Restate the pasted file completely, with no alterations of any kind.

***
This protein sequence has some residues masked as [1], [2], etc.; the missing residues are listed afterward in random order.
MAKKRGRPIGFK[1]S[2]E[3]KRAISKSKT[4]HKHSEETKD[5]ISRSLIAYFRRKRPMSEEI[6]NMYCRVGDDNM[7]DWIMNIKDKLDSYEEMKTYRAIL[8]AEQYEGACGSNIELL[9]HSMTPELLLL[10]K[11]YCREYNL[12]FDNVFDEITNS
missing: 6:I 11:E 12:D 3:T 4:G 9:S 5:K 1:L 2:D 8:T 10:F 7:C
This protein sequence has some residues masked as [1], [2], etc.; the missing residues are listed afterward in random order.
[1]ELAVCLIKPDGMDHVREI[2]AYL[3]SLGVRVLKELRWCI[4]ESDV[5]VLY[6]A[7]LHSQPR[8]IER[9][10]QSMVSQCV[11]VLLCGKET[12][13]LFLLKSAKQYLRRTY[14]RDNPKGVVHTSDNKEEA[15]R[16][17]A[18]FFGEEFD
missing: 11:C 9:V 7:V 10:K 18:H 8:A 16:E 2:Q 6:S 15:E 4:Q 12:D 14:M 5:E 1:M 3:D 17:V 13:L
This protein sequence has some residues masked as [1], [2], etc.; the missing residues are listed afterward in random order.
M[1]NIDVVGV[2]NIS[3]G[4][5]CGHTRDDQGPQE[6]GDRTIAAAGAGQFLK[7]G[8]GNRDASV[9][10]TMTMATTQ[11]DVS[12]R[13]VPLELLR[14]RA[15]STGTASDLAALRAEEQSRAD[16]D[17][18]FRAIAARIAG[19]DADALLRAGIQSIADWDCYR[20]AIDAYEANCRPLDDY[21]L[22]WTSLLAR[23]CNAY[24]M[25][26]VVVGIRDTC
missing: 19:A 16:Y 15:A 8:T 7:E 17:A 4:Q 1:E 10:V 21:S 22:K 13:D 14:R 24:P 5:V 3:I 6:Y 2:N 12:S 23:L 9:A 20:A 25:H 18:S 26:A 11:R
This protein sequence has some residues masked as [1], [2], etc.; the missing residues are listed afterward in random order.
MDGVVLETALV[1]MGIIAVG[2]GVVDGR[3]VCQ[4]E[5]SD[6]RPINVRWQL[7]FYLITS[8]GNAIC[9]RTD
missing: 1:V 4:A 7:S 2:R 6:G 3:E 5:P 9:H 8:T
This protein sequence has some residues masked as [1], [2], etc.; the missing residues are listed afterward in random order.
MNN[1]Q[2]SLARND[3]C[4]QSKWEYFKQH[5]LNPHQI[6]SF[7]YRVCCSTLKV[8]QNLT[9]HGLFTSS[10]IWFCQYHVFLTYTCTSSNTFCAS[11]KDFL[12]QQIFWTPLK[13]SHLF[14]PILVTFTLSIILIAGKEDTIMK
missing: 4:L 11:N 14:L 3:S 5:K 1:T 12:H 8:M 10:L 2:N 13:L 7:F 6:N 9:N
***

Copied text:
This protein sequence has some residues masked as [1], [2], etc.; the missing residues are listed afterward in random order.
MAKKRGRPIGFK[1]S[2]E[3]KRAISKSKT[4]HKHSEETKD[5]ISRSLIAYFRRKRPMSEEI[6]NMYCRVGDDNM[7]DWIMNIKDKLDSYEEMKTYRAIL[8]AEQYEGACGSNIELL[9]HSMTPELLLL[10]K[11]YCREYNL[12]FDNVFDEITNS
missing: 6:I 11:E 12:D 3:T 4:G 9:S 5:K 1:L 2:D 8:T 10:F 7:C
This protein sequence has some residues masked as [1], [2], etc.; the missing residues are listed afterward in random order.
[1]ELAVCLIKPDGMDHVREI[2]AYL[3]SLGVRVLKELRWCI[4]ESDV[5]VLY[6]A[7]LHSQPR[8]IER[9][10]QSMVSQCV[11]VLLCGKET[12][13]LFLLKSAKQYLRRTY[14]RDNPKGVVHTSDNKEEA[15]R[16][17]A[18]FFGEEFD
missing: 11:C 9:V 7:V 10:K 18:H 8:A 16:E 2:Q 6:S 15:E 4:Q 12:D 14:M 5:E 1:M 3:D 17:V 13:L
This protein sequence has some residues masked as [1], [2], etc.; the missing residues are listed afterward in random order.
M[1]NIDVVGV[2]NIS[3]G[4][5]CGHTRDDQGPQE[6]GDRTIAAAGAGQFLK[7]G[8]GNRDASV[9][10]TMTMATTQ[11]DVS[12]R[13]VPLELLR[14]RA[15]STGTASDLAALRAEEQSRAD[16]D[17][18]FRAIAARIAG[19]DADALLRAGIQSIADWDCYR[20]AIDAYEANCRPLDDY[21]L[22]WTSLLAR[23]CNAY[24]M[25][26]VVVGIRDTC
missing: 19:A 16:Y 15:A 8:T 7:E 17:A 4:Q 1:E 10:V 21:S 22:K 13:D 14:R 24:P 5:V 3:I 6:Y 2:N 12:S 23:L 9:A 20:A 25:H 18:S 26:A 11:R
This protein sequence has some residues masked as [1], [2], etc.; the missing residues are listed afterward in random order.
MDGVVLETALV[1]MGIIAVG[2]GVVDGR[3]VCQ[4]E[5]SD[6]RPINVRWQL[7]FYLITS[8]GNAIC[9]RTD
missing: 1:V 4:A 7:S 2:R 6:G 3:E 5:P 9:H 8:T
This protein sequence has some residues masked as [1], [2], etc.; the missing residues are listed afterward in random order.
MNN[1]Q[2]SLARND[3]C[4]QSKWEYFKQH[5]LNPHQI[6]SF[7]YRVCCSTLKV[8]QNLT[9]HGLFTSS[10]IWFCQYHVFLTYTCTSSNTFCAS[11]KDFL[12]QQIFWTPLK[13]SHLF[14]PILVTFTLSIILIAGKEDTIMK
missing: 4:L 11:N 14:L 3:S 5:K 1:T 12:H 8:M 10:L 2:N 13:L 7:F 6:N 9:N